Posted by Dan Burgos | Report as abusive

I must respectfully disagree with most of the comments published above. While the term ”profit” is a bit of an overgeneralization, it is unmistakably true, as even the moderator tacitly admits, that there has been some ”return” on some of the investments,or loans, or -euphemistically, ”bailouts” – supplied by the government. That should inspire some optimism about future repayments but apparently not with this crowd. It is way too early to know if there will be additional return of more money in the future but the moderator’s dismal speculation that this will end so badly and so deep in the red because of philosophical differences with the program is no substitute for analysis on a point by point basis. While it is true that a lot of people do not understand economics, it appears to me that a lot of those who are ignorant in such matters are the first to make comments here based on philosophy and not facts.

Posted by John in Atlanta | Report as abusive

As I post this, there are 13 comments so far, 12 of which are strongly in support of this article. Yet, I know for a fact that many of you 12 went out and voted for Obama or McCain last November, after they made it patently clear that they are in the TARP camp, not yours.

Some of these responses echo a sentiment of futility, whining about “what can we do about it.” I’ll tell you what you can do: STOP VOTING FOR THESE PEOPLE. They have learned that it is OK to do the ridiculous things they do, because you’ll keep voting for them anyway. STOP DOING IT! If you don’t, you are responsible for the destruction of America as much as they are.

Posted by Russ in PA | Report as abusive

Nothing will ever change until the electoral college stops awarding its votes on a winner-take-all basis and at least starts dividing up votes proportional to the popular vote. The electoral college keeps Democrats and Republicans in office. So long as there are only two parties, business can easily buy off both of them.

Posted by your friendly local atheist | Report as abusive

The bottom line is you can’t trust the republicans or the democrats. They both want to rob you. At least in the case of the republicans, you get money back each april before vomiting out money the other 11 months. democrats make you vomit for 12 months. Why was it we rebelled against the brits? Taxation without representation? Has anything changed?

Posted by Media Scatter | Report as abusive

I agree to not vote for any incumbant until two things happen. First lobbist are outlawed, and second there are severe term limits for all. I admit I voted for Obama but what other choice was there really. Since the election I have been disappointed by most of his decisions from increasing the stimulus program and also increasing the “war on terror” and sending additional troops into Afganistan. The military/industrial system is worse than any banking system.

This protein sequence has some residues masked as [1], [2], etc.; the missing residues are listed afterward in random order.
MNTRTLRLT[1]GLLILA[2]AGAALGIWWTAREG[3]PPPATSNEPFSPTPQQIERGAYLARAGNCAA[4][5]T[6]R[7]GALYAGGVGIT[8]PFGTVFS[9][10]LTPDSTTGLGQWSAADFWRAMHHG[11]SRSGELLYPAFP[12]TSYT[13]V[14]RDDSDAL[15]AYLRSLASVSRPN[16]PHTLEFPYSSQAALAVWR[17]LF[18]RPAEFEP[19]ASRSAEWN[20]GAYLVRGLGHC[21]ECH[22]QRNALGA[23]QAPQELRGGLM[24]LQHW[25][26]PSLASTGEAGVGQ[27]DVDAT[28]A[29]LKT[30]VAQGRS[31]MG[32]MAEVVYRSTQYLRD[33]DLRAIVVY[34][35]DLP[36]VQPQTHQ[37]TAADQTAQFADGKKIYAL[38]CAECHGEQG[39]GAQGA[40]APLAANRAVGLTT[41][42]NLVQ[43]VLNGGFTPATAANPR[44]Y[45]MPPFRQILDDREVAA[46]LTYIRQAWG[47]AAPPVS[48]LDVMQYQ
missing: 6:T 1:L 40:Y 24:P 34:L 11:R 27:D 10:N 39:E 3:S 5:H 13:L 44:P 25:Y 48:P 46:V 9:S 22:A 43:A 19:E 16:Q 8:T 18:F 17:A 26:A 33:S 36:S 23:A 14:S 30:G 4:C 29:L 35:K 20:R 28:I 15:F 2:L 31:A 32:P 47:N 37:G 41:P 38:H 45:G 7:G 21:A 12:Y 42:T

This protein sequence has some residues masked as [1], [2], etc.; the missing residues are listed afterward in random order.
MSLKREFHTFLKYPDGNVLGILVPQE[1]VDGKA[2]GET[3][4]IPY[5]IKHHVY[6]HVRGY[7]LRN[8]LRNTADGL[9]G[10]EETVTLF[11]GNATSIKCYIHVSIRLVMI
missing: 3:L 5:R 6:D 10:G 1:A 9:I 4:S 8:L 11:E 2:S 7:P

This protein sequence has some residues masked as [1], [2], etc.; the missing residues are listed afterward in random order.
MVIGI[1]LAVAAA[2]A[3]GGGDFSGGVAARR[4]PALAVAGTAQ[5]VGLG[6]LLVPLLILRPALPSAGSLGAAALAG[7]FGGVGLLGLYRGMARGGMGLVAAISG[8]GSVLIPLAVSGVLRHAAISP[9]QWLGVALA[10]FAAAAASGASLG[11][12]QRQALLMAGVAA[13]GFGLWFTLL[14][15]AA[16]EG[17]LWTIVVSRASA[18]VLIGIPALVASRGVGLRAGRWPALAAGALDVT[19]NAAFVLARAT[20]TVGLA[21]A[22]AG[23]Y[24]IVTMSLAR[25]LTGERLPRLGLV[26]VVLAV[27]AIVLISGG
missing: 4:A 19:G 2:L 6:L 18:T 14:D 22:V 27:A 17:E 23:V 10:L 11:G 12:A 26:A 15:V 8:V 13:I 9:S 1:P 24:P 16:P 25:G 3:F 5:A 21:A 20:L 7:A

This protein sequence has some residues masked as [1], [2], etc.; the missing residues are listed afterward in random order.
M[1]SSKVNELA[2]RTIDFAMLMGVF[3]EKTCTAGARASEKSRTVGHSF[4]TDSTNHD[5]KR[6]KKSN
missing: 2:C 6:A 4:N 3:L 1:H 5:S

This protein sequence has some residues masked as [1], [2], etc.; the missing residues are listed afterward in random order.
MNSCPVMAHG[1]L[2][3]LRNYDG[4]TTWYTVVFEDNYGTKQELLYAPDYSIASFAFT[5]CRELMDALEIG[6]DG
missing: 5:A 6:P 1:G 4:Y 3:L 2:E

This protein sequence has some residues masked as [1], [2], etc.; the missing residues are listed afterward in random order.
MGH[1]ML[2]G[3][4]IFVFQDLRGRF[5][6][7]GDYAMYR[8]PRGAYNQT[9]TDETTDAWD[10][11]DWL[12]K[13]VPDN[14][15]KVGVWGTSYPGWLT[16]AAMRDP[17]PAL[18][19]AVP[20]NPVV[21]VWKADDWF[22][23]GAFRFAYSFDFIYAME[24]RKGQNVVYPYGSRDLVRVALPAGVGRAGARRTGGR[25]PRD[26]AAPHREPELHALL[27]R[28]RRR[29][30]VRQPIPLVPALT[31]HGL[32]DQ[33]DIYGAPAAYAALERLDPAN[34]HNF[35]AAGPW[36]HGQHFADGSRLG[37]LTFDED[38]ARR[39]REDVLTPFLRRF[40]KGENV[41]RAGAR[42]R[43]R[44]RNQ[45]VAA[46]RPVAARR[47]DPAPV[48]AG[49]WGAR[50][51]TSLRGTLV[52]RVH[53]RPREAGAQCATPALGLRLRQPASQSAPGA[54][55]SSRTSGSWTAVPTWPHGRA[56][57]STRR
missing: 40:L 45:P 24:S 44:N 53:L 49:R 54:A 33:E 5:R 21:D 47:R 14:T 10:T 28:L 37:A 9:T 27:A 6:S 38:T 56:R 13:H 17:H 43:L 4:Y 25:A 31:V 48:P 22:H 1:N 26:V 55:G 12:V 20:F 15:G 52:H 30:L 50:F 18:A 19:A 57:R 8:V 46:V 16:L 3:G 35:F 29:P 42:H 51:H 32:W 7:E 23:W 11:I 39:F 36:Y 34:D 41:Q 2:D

Posted by LTC RET | Report as abusive

There is only ONE reason we are in this siutation: stupid and corrupt government.

Our president is a moron and those who believe he earned his “Ivy” credentials should read about affirmative action.

So the holder of our highest office is actually moderately stupid and so is most of Congress. The Wall Street scoundrels are and always have been assholes and they easily take advantage of the American people. Congress and our pres are in their pocket and those of us both smart enough to think for ourselves and moral enough to not cheat others are the losers. We lose because we see the irony and arrogance but cannot do anything about it because of our assinine “democratic” government run by slimy lawyers.

Posted by ty | Report as abusive

TARP = $700 billion. Payback so far ~ $4 billion. By my reckoning taxpayers are still in the hole $696 billion. “Profit” means what is made over and above initial investment. So we’ve got a long way to go before we profit from the TARP bailout.

Posted by CBDenver | Report as abusive

[…] em/august-bailout-update-393-billion-out standing 009/09/01/bailout-profit-is-taxpayers-lo ss/ About :I’m just a American patriot who believes in freedom for all, even the ones I don’t […]

Posted by How Safe Is My FDIC-Insured Bank Account? Here is your answer. | War On You: Breaking Alternative News | Report as abusive

I read that headline 2 days ago about the Feds making a $14 Billion PROFIT of the bailout. It’s a shame that Reuters even published it. Shame on you REUTERS. There is only 1 real fix to this problem. ONE, make sure every single incumbent gets voted out during the next election at EVERY LEVEL. They were asleep at the wheel when this mess was going down. Get them ALL out of office, without exception. Our elected officials are in the pockets of lobbyist and campaign contributors. They need to be scared of losing their jobs.

Posted by Rockon | Report as abusive

[…] Winkler at Reuters joined the chorus criticizing the sycophantic cheerleading for these claims of TARP profitability: […]

Posted by The Big Lie Gets Some Blowback « | Report as abusive